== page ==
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Former MP David Kilgour Returns to Edmonton for Screening of ‘Human Harvest’

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Omid Ghoreishi  |  Epoch Times

Award-winning Canadian documentary covers China’s forced organ harvesting of prisoners of conscience

Dr. Charl Els (L), associate professor at the University of Alberta’s department of psychiatry and the John Dossetor Health Ethics Centre, and David Kilgour, former Edmonton MP and secretary of state for Asia-Pacific, take part in a panel discussion following the screening of “Human Harvest” at the University of Alberta on April 28, 2016. (Shar Chen/Epoch Times)
Dr. Charl Els (L), the John Dossetor Health Ethics Centre, and David Kilgour, former Edmonton MP and secretary of state for Asia-Pacific, in a panel discussion at the University of Alberta (Shar Chen/Epoch Times)

The last few days of April were busy ones for David Kilgour, the now-retired longtime Edmonton MP and former secretary of state for Asia-Pacific. He had come to Edmonton for the screening of the documentary “Human Harvest,” an award-winning Canadian film that delves into the issue of state-sanctioned forced organ harvesting from Falun Gong adherents in China.

But being busy isn’t that unusual for the very active human rights champion, who has expanded his human rights activism since retirement and supports a number of causes, including efforts to end the ongoing persecution of Falun Gong in China.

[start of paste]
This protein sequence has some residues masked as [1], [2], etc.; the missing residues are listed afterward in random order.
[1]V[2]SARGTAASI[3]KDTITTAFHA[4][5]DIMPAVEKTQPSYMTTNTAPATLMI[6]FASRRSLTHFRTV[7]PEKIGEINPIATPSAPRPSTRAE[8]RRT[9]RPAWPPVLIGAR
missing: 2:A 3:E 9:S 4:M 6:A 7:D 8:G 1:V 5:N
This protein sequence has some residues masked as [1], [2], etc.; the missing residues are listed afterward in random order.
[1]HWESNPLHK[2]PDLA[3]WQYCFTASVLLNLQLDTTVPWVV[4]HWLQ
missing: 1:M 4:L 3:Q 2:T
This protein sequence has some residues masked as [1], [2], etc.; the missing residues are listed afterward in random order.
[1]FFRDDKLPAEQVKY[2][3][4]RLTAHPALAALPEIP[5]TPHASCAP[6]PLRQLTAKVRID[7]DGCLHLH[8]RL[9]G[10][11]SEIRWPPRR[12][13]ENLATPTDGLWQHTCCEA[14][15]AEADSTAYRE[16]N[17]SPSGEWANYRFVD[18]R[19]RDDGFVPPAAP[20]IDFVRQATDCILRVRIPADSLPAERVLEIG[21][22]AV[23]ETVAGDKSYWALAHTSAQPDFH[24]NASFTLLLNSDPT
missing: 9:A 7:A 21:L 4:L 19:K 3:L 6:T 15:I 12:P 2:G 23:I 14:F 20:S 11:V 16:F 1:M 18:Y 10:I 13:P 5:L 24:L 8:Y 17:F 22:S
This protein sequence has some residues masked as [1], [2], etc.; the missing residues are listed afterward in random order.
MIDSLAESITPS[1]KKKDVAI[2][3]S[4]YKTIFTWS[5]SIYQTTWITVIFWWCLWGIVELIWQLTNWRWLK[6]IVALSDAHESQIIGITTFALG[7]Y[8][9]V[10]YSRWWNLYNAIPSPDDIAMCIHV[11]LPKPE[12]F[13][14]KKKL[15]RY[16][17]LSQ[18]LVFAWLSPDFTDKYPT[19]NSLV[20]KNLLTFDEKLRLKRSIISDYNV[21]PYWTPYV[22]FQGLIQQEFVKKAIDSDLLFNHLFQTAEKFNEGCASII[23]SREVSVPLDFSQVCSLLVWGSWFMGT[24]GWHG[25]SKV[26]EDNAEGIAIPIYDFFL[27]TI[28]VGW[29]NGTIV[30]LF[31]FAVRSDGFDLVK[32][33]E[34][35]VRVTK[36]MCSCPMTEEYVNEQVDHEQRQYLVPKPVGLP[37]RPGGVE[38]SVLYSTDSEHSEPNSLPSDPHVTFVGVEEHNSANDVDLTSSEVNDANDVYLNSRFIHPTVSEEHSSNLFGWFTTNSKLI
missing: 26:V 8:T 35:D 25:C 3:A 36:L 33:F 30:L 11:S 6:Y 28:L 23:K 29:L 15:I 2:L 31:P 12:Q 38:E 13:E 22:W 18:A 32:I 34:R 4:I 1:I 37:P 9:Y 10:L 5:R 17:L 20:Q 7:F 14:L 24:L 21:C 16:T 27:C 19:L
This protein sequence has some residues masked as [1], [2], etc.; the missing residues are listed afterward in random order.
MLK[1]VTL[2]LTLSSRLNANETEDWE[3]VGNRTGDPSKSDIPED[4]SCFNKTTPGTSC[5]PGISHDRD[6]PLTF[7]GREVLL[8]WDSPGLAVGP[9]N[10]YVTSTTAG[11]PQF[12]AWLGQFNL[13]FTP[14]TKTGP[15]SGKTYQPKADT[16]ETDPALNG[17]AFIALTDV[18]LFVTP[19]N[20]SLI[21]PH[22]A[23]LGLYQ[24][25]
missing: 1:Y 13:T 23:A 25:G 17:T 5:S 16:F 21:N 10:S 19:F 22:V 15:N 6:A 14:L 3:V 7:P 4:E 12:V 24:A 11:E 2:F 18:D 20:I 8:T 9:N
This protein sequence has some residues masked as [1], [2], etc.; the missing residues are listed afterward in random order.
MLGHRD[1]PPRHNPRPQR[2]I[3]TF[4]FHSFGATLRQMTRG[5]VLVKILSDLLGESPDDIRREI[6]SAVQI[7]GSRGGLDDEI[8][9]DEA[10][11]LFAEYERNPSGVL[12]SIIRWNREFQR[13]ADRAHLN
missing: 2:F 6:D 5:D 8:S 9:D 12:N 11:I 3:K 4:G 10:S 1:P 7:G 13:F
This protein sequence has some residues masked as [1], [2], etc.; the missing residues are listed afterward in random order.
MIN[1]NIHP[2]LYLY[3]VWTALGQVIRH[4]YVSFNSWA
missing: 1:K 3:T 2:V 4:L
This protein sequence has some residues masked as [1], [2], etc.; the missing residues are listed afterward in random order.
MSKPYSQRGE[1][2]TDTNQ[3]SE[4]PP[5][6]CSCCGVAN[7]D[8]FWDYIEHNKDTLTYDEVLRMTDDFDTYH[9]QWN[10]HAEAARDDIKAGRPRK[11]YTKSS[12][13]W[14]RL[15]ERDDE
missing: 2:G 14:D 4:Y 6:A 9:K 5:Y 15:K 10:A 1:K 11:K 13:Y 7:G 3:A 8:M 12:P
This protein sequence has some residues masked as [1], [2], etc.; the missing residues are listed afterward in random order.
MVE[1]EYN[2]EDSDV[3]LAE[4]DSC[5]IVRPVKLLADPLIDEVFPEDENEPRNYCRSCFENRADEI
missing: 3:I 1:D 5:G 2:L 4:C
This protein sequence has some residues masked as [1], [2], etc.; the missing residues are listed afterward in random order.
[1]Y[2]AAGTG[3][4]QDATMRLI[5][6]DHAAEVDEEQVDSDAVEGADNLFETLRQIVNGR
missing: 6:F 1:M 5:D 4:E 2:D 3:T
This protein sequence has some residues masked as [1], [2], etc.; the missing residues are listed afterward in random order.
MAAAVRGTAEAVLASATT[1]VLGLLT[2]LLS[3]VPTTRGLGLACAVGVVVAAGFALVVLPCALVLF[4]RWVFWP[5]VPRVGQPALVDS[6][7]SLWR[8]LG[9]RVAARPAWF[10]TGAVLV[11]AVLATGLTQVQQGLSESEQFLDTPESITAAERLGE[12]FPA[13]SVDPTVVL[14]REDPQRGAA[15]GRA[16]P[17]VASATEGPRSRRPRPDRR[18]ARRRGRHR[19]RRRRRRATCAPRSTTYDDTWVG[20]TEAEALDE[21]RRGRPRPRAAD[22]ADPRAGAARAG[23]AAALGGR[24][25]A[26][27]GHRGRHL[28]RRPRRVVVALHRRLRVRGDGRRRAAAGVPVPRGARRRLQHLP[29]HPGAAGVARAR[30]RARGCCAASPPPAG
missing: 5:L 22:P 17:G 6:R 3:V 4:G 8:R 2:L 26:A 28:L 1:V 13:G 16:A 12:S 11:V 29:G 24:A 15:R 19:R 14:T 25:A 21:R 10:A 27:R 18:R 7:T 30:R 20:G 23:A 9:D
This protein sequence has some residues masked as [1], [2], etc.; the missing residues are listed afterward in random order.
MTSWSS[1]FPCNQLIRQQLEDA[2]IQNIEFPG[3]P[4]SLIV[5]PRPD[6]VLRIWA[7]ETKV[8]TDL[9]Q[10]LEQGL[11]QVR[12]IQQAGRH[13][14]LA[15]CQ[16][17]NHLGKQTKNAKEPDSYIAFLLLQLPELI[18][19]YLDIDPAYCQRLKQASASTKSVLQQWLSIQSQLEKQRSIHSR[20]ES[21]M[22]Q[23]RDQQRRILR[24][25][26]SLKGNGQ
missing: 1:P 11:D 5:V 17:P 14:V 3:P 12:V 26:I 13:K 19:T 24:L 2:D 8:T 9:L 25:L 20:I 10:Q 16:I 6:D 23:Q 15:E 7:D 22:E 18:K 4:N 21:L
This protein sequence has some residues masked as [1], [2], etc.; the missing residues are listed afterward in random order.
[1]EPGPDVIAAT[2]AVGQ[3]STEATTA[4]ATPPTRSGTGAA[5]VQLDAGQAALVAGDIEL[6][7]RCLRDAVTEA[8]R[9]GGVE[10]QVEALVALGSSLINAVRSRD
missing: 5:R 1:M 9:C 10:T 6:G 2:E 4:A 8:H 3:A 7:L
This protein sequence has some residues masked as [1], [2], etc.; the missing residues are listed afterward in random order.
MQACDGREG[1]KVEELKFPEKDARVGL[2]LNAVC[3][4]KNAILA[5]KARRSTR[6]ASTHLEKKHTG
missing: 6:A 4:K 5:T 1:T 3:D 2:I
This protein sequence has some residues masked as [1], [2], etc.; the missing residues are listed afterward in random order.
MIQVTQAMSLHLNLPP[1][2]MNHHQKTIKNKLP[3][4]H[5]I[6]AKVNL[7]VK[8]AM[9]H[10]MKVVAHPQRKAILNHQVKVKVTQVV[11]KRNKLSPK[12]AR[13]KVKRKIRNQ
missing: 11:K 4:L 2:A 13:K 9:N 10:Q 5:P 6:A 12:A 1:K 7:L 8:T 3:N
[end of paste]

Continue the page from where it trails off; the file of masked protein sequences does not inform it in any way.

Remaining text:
It was in 2006 that Kilgour and fellow Canadian international human rights lawyer David Matas conducted an independent investigation, coming to the horrendous conclusion that vital organs were beig taken from living Falun Gong practitioners in China and sold for profit in a gruesome trade in human organs.

Kilgour has travelled to many countries to call for action to stop this atrocity, talking at forums and addressing parliaments while presenting the facts.

Coming back to Edmonton, though, was a little special, as this is where he served the people in his southeast Edmonton riding for 27 years as a member of Parliament, and where he had spent several years before that as a prosecutor.

“It was a very, very happy period, and I enjoyed it immensely, trying to serve the people of Southeast Edmonton and Beaumont,” said Kilgour, who now resides in Ottawa.

“I like to think the vast majority of them would approve of what I’m doing for human rights, for Falun Gong, or for Sudan, or for Iran, or anywhere, because I think people in Edmonton and Alberta, and Canada, are really interested in human dignity and human rights, and this [persecution of Falun Gong] is a profoundly human dignity issue.”

Kilgour’s Edmonton itinerary included an April 28 screening of “Human Harvest,” in which he is interviewed, followed by a panel discussion. The event took place at the University of Alberta and was sponsored by the university’s John Dossetor Health Ethics Centre.

The following day, Kilgour spoke at a rally in downtown Edmonton to commemorate the April 25, 1999, large-scale peaceful appeal by Falun Gong adherents in Beijing. Then on April 30, he participated in a panel discussion after a second screening of the documentary was held at the Metro Cinema. In between all this, he was doing media interviews.

A Crime against Humanity ‘in the Shadows’

In accepting the prestigious Peabody Award for his film last May in New York City, Vancouver director Leon Lee thanked Kilgour and others in his speech at the awards ceremony.